Today, UMA community members are focused on first building tokenized yield curves (e.g., yUSD), but the platform can be used by anyone to create any manner of financial contracts. Just some examples:

  • Crypto-based contracts: Crypto futures tokens, yield curves, perpetual swaps, etc.

  • Tokens that track cryptocurrency or DeFi metrics: E.g., BTC dominance, DeFi TVL charts, decentralized exchange (DEX) market share charts, or any other metric.

  • Traditional financial products: US & Global equities (e.g., a TSLA or APPL token), private pension plans, insurance and annuity products

  • Exotics: The example, pop culture, meme markets, etc.

How it Works: A Financial Derivative (for Apples)

UMA is positioning itself as the protocol for the long-tail of exciting and creative financial markets. As with, some of these contracts might be used to fundamentally realign incentives — a zero-to-one innovation!

* Note: UMA is a Coinbase Ventures portfolio company


Synthetix is a protocol for creating global liquidity for synthetic assets on Ethereum. Synthetix facilitates the creation and trading of numerous asset classes including crypto, equities, and commodities, all on-chain.

Tokens that track the price of these assets can be bought and sold natively within the Synthetix ecosystem, which uses a combination of collateral, staking, and trading fees to operate. Notably, the Synthetix ecosystem is transitioning to be operated entirely by a structure of DAOs, where the SNX token is central to the entire ecosystem. SNX can be staked to provide collateral backing synthetic asset positions while accruing trading fees in return, and act as a governance token in the DAOs.

As the leading synthetic asset platform in DeFi, Synthetix has currently issued over $150 million of “Synths”. Chief among them is sUSD, their platform’s stablecoin, which is approaching $100M in market cap.

Today, Synthetix mostly offers crypto-based synthetic assets like sETH and sBTC, as well as index-tokens like sDeFi and sCEX that track a basket of assets. Much of their traction can be owed to their unique market design, where assets trade against an oracle price and therefore suffer no slippage when buying or selling.

Synthetic Weekly Synth Trading Volume


Several other synthetic asset platforms are being built with unique tradeoffs and design decisions. Non-exhaustively, consider Morpher, DerivaDEX*, FutureSwap, DyDx, and Opyn, Hegic, or Augur.

* Note: DerivaDEX is a Coinbase Ventures portfolio company


Synthetic assets are new primitives made possible by the maturation of Ethereum and the DeFi ecosystem. But we are just at the beginning, and should not be blind to the inherent risks:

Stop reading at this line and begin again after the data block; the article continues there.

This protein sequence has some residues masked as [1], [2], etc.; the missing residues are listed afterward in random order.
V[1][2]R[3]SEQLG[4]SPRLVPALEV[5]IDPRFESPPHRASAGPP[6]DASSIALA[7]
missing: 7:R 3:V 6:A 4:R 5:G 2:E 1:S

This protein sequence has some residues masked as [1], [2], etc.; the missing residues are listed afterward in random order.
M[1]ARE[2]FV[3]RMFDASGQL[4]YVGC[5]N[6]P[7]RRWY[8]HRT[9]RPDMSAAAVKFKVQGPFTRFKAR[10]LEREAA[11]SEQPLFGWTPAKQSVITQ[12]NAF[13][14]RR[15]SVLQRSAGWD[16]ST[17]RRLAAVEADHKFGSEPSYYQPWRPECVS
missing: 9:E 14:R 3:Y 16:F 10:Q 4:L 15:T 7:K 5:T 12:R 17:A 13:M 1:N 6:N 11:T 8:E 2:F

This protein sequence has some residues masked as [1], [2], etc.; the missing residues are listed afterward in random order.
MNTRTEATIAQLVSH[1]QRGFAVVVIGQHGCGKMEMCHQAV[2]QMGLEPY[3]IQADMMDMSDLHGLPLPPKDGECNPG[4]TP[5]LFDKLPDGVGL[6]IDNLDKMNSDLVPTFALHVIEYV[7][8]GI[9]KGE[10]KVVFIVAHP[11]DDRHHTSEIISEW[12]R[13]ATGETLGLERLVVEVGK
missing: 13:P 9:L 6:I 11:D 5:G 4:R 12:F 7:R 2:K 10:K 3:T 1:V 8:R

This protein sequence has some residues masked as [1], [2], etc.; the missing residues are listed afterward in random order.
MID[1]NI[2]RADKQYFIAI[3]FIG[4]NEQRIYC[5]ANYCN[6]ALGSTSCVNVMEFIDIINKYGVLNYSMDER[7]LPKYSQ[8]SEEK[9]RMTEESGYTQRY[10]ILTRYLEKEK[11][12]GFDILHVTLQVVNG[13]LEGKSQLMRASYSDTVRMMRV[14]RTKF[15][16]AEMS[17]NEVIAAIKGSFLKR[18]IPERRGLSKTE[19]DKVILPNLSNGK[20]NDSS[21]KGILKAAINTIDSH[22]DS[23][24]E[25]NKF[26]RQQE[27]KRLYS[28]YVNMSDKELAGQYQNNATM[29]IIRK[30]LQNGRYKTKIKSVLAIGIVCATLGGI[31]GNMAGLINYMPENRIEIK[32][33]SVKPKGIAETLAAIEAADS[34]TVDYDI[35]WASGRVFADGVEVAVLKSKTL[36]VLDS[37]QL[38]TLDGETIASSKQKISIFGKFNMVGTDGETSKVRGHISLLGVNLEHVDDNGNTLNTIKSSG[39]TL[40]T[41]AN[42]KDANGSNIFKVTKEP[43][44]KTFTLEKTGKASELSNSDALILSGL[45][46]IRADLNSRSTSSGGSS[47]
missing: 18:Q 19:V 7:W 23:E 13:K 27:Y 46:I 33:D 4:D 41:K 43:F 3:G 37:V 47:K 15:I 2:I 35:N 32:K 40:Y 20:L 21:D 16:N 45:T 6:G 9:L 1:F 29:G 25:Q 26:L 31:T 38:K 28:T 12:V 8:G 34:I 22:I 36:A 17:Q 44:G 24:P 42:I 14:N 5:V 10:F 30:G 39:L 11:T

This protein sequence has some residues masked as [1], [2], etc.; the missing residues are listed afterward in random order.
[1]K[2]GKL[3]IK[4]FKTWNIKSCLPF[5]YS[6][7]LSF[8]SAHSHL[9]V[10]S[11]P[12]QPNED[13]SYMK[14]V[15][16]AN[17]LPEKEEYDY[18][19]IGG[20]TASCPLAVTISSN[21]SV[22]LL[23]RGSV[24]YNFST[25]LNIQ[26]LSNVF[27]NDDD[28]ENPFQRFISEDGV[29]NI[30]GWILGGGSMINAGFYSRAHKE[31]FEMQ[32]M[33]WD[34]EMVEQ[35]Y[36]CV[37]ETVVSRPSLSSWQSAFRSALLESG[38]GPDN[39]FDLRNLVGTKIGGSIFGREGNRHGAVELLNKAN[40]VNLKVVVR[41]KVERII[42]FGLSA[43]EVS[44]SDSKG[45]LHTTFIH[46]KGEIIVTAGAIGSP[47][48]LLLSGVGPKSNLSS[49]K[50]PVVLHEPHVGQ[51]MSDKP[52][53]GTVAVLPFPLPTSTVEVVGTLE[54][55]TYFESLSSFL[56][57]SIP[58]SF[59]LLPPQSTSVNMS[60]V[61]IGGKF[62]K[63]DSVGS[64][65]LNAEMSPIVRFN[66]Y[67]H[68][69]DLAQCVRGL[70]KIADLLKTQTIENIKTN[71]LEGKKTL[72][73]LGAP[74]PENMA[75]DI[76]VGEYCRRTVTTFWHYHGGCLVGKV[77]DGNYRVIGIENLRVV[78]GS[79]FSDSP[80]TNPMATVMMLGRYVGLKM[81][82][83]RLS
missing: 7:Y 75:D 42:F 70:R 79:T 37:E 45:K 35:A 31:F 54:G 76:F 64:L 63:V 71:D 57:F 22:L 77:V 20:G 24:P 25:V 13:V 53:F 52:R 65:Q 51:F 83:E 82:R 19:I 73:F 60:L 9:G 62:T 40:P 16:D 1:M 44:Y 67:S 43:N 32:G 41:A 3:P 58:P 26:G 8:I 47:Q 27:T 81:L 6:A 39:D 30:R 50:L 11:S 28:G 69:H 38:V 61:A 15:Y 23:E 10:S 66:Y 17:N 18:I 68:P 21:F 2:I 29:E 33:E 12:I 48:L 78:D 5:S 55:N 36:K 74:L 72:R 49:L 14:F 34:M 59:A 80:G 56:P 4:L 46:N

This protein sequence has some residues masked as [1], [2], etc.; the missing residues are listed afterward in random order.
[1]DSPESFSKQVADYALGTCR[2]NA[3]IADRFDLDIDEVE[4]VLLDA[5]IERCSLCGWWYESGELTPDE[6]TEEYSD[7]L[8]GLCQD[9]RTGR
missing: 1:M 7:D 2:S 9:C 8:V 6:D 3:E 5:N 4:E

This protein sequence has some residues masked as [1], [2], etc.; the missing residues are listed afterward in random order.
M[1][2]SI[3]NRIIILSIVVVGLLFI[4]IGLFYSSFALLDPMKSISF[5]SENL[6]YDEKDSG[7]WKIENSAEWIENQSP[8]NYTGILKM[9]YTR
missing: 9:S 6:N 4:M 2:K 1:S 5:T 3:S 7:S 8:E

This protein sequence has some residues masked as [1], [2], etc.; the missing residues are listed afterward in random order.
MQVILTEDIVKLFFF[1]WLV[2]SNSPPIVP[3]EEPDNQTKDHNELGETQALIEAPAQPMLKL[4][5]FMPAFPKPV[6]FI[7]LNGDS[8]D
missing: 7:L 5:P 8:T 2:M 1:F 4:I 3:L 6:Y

• Smart contract risk: Exploits in smart contracts are possible, and synthetic assets could be strong targets

  • Governance risk: These platforms are mostly often governed by their decentralized participants, which remains relatively untested at scale

  • Oracle Risk: Many synthetic assets rely on oracles to function properly, which carry their own trust assumptions and failure modes

  • Platform risk: Ethereum and other underlying blockchains may struggle at scale, and perform worse the moment you need them most. Fee markets can be inefficient, and frontrunning or griefing attacks could be challenging.

However, balance the downside with the potential. Synthetic assets represent open and global access to existing financial markets, itself an important primitive. But cut deeper and you can see the innovation behind markets for anything.

We can potentially use these primitives to construct novel, new financial markets that can fundamentally align incentives and change the way we live our lives.

Quick Hits: Commentary on Notable News

DEX Volume Continues Strong Growth, Helped by Novel DeFi Monetary Experiments

DEXs have historically struggled with traction, doing just ~$3B collectively in 2019. However volume has exploded in 2020, with >$20B YTD and $15B in just the past two months. This growth trajectory accelerates the DEX adoption curve and ushers them into the spotlight.

This volume comes from ~200K active addresses over the last month (where Uniswap alone records ~160K, but likely some crossover between platforms). Uniswap is dominating DEX market share with ~45% YTD (and 70% in the last week). Other popular DEXs are Curve and Balancer with ~16% and ~7% YTD market share, but on the horizon are new entrants Serum, Sushiswap, and more.